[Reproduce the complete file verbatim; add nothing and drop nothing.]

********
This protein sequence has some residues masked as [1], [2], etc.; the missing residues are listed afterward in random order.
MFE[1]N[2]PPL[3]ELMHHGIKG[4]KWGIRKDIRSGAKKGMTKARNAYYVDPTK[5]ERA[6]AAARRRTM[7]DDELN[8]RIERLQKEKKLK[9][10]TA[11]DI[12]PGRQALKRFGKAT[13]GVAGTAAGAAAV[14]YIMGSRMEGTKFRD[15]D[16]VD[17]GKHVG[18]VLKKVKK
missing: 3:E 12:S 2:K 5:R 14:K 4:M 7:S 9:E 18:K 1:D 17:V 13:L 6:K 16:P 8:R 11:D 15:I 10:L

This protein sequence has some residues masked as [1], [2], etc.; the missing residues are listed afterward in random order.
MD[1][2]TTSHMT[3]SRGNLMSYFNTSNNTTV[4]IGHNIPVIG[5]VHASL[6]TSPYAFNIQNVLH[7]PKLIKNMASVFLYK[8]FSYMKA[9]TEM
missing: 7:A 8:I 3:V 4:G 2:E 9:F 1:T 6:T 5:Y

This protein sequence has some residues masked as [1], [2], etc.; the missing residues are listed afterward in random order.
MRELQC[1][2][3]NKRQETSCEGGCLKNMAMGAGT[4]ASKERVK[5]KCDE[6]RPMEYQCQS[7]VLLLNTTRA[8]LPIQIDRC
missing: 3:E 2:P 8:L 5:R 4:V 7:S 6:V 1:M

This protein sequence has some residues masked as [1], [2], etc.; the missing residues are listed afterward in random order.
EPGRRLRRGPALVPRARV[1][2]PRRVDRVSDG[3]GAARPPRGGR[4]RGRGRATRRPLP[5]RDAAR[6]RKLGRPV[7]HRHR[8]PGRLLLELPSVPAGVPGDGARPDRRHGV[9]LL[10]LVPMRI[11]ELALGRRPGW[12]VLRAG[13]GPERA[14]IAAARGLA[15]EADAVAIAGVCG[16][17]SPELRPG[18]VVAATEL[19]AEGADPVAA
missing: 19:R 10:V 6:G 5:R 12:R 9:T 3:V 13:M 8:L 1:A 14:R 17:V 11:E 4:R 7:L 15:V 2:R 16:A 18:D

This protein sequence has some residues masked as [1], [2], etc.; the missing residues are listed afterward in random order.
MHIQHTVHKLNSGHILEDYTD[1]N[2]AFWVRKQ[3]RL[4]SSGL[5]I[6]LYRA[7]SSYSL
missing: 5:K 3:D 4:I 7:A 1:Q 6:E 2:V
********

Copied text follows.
This protein sequence has some residues masked as [1], [2], etc.; the missing residues are listed afterward in random order.
MFE[1]N[2]PPL[3]ELMHHGIKG[4]KWGIRKDIRSGAKKGMTKARNAYYVDPTK[5]ERA[6]AAARRRTM[7]DDELN[8]RIERLQKEKKLK[9][10]TA[11]DI[12]PGRQALKRFGKAT[13]GVAGTAAGAAAV[14]YIMGSRMEGTKFRD[15]D[16]VD[17]GKHVG[18]VLKKVKK
missing: 3:E 12:S 2:K 5:R 14:K 4:M 7:S 9:E 18:K 1:D 17:V 13:L 6:K 16:P 8:R 11:D 15:I 10:L

This protein sequence has some residues masked as [1], [2], etc.; the missing residues are listed afterward in random order.
MD[1][2]TTSHMT[3]SRGNLMSYFNTSNNTTV[4]IGHNIPVIG[5]VHASL[6]TSPYAFNIQNVLH[7]PKLIKNMASVFLYK[8]FSYMKA[9]TEM
missing: 7:A 8:I 3:V 4:G 2:E 9:F 1:T 6:T 5:Y

This protein sequence has some residues masked as [1], [2], etc.; the missing residues are listed afterward in random order.
MRELQC[1][2][3]NKRQETSCEGGCLKNMAMGAGT[4]ASKERVK[5]KCDE[6]RPMEYQCQS[7]VLLLNTTRA[8]LPIQIDRC
missing: 3:E 2:P 8:L 5:R 4:V 7:S 6:V 1:M

This protein sequence has some residues masked as [1], [2], etc.; the missing residues are listed afterward in random order.
EPGRRLRRGPALVPRARV[1][2]PRRVDRVSDG[3]GAARPPRGGR[4]RGRGRATRRPLP[5]RDAAR[6]RKLGRPV[7]HRHR[8]PGRLLLELPSVPAGVPGDGARPDRRHGV[9]LL[10]LVPMRI[11]ELALGRRPGW[12]VLRAG[13]GPERA[14]IAAARGLA[15]EADAVAIAGVCG[16][17]SPELRPG[18]VVAATEL[19]AEGADPVAA
missing: 19:R 10:V 6:G 5:R 12:R 9:T 3:V 13:M 8:L 1:A 14:R 17:V 11:E 4:R 7:L 15:V 2:R 16:A 18:D

This protein sequence has some residues masked as [1], [2], etc.; the missing residues are listed afterward in random order.
MHIQHTVHKLNSGHILEDYTD[1]N[2]AFWVRKQ[3]RL[4]SSGL[5]I[6]LYRA[7]SSYSL
missing: 5:K 3:D 4:I 7:A 1:Q 6:E 2:V